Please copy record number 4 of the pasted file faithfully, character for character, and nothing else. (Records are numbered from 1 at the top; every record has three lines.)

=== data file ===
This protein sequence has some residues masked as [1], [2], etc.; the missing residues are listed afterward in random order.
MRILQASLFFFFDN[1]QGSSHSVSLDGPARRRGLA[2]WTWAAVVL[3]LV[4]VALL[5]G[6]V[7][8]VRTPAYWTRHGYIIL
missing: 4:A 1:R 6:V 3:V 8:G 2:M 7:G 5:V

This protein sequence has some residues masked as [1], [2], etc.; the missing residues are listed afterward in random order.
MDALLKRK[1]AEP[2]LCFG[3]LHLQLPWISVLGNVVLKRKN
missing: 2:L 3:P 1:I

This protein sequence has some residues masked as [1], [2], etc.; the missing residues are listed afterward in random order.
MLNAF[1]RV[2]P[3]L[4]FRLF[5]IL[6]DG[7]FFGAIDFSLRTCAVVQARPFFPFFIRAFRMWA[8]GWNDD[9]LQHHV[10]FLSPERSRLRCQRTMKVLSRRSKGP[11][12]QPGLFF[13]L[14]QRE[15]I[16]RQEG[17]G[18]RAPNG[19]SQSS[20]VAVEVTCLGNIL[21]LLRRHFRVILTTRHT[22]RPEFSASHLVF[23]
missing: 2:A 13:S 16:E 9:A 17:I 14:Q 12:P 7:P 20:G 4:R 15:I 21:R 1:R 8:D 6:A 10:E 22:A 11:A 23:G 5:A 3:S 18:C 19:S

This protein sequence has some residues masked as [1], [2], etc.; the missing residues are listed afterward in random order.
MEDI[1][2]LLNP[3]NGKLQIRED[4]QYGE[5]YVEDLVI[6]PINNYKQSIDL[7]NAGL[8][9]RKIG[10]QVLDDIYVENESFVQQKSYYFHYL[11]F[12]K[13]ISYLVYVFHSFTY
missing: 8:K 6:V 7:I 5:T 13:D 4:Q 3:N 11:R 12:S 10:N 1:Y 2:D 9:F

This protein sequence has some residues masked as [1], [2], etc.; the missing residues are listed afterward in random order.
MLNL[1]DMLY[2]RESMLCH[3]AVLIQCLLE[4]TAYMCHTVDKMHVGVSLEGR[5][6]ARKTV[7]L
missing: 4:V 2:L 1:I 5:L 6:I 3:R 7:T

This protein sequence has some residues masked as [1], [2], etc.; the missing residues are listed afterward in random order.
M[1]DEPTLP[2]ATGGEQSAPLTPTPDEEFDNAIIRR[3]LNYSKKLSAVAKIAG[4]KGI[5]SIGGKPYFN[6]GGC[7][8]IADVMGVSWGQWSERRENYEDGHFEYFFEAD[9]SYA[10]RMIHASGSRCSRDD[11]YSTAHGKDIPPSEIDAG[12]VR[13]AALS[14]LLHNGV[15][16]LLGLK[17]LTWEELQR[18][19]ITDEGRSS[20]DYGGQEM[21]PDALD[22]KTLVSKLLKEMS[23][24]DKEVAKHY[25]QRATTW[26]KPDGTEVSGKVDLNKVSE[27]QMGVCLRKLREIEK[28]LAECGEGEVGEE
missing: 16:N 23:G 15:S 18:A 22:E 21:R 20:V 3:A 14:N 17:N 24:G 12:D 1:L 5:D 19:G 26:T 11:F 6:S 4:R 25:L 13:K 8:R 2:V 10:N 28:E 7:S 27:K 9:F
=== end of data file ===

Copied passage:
This protein sequence has some residues masked as [1], [2], etc.; the missing residues are listed afterward in random order.
MEDI[1][2]LLNP[3]NGKLQIRED[4]QYGE[5]YVEDLVI[6]PINNYKQSIDL[7]NAGL[8][9]RKIG[10]QVLDDIYVENESFVQQKSYYFHYL[11]F[12]K[13]ISYLVYVFHSFTY
missing: 8:K 6:V 7:I 5:T 13:D 4:Q 3:N 11:R 12:S 10:N 1:Y 2:D 9:F